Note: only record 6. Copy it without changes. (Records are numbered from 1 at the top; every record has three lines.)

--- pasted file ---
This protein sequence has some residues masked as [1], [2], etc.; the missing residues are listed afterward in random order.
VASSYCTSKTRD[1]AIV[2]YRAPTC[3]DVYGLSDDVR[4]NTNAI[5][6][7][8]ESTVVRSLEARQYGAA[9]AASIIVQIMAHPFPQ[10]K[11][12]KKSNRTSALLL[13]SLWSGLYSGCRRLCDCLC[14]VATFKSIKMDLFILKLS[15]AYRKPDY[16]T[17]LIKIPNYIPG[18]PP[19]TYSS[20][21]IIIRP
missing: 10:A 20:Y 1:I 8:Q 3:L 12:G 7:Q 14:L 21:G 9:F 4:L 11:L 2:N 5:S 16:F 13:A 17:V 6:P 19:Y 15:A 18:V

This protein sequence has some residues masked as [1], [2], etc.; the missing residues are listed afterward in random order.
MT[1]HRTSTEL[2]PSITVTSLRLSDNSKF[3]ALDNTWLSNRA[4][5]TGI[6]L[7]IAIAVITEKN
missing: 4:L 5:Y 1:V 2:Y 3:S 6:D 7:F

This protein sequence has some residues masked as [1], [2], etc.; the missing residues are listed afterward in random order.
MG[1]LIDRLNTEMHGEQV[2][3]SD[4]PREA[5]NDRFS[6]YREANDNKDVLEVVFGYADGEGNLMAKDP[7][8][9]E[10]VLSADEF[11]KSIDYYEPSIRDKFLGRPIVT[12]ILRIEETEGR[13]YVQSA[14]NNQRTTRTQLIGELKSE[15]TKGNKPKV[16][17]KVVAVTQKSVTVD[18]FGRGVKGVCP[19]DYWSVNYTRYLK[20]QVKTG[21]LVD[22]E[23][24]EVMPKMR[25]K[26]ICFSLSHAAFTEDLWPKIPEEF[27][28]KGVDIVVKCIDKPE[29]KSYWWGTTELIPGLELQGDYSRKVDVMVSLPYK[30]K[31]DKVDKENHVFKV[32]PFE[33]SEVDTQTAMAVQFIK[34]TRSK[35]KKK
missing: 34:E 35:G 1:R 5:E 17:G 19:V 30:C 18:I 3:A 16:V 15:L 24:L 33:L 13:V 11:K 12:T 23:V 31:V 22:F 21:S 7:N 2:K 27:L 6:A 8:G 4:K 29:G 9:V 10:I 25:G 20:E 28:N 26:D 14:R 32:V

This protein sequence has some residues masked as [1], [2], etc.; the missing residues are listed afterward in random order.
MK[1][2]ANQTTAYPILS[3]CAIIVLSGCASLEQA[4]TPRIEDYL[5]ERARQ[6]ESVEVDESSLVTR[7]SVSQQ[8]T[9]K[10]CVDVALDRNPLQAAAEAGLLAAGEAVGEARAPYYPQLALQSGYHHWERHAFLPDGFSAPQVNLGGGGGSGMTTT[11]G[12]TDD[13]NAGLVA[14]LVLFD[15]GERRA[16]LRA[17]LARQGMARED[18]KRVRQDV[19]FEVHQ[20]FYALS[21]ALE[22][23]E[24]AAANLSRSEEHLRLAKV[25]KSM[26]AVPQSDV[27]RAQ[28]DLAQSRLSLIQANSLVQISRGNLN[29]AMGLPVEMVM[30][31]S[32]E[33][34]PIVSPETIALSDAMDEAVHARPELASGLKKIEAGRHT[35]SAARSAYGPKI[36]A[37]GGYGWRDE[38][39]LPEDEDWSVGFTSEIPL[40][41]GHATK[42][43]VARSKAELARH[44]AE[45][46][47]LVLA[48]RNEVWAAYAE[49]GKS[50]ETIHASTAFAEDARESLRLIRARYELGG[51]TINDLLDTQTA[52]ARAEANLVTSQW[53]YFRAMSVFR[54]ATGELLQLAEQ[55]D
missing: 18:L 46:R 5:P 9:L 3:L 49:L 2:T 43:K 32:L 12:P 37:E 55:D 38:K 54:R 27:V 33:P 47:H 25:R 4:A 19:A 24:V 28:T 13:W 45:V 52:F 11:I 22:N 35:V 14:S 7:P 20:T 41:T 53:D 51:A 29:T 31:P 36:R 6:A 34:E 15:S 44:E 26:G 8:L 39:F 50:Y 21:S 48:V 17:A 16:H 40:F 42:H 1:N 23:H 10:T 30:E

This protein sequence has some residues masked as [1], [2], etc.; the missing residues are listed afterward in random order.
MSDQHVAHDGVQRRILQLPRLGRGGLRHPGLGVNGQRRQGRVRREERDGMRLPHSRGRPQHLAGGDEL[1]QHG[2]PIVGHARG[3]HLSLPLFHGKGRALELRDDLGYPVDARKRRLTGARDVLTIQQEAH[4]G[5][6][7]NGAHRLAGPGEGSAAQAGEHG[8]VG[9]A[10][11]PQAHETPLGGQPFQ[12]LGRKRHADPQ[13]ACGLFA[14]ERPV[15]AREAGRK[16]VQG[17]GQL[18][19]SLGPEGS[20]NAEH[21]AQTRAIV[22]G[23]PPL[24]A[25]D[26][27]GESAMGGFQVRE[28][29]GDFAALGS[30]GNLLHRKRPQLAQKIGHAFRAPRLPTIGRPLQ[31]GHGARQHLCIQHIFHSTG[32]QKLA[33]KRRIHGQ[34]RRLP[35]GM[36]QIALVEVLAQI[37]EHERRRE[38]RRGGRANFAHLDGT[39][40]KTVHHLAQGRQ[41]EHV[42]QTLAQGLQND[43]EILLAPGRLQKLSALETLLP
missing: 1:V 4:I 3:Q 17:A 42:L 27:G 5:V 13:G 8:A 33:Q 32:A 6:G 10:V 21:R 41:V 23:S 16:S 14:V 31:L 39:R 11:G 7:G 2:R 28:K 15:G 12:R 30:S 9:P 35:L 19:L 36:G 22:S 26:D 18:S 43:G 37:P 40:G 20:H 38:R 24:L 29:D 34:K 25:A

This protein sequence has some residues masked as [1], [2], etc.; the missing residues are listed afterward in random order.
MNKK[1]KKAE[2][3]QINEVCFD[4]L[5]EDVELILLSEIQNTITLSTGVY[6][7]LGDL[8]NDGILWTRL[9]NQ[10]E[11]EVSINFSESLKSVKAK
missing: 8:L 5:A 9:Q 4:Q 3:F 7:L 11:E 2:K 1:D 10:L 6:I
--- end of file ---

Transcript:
This protein sequence has some residues masked as [1], [2], etc.; the missing residues are listed afterward in random order.
MNKK[1]KKAE[2][3]QINEVCFD[4]L[5]EDVELILLSEIQNTITLSTGVY[6][7]LGDL[8]NDGILWTRL[9]NQ[10]E[11]EVSINFSESLKSVKAK
missing: 8:L 5:A 9:Q 4:Q 3:F 7:L 11:E 2:K 1:D 10:L 6:I